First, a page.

The committee that examined this has assigned a cost of $450 for the additional labour and material components for these hot water services. That may be a short-term pain for a long-term gain—I hope so—but the problem is that the cost is $450 in the case of a new house being built but, in the case of the replacement of a hot water service, it can be many thousands of dollars because the availability of gas to the site can be a real problem. So I ask the government to look at that and talk to the plumbers about some of these issues so the plumbers will not get the response I have been told they are getting from SA Water, that is, 'You are a plumber, you work it out.' That is just not good enough.

In relation to the sun farm and energy efficiency, I need to raise the issue of renewable power in South Australia. We are very proud of our input of renewable power into the energy system, particularly wind power, but I am aware of a fair bit of green washing that is going on, with claims that you are more carbon neutral and greener than others. I would love to see an audit of the amount of green power that is being produced and sold Australia wide; perhaps one has been done and, if it has, I hope whoever hears or reads what I have said will bring it to my attention.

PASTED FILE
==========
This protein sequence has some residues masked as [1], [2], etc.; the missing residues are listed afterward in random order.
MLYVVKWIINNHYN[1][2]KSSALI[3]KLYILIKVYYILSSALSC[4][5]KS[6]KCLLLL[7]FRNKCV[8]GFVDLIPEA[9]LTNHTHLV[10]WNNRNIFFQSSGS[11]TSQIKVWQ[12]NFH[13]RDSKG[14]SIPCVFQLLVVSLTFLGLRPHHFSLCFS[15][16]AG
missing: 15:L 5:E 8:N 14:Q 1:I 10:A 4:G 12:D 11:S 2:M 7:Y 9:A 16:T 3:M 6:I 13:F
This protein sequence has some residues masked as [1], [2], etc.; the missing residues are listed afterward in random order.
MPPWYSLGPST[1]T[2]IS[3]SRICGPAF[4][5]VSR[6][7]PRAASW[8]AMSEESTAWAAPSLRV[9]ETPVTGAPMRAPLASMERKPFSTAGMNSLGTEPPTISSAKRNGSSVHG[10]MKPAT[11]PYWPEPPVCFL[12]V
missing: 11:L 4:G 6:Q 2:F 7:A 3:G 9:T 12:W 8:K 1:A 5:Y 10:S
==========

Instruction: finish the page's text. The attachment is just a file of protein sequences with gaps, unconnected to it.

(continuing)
I know that all retailers (and governments, in some cases) are selling green power, but I would like to know whether the supply is keeping up with not so much the demand (as the demand is there) but the amount of green power that is being sold. It would be an interesting equation. I hope that all the green power that is being produced is sold so that the price can come down. I hope that is the case and that green washing is not going on.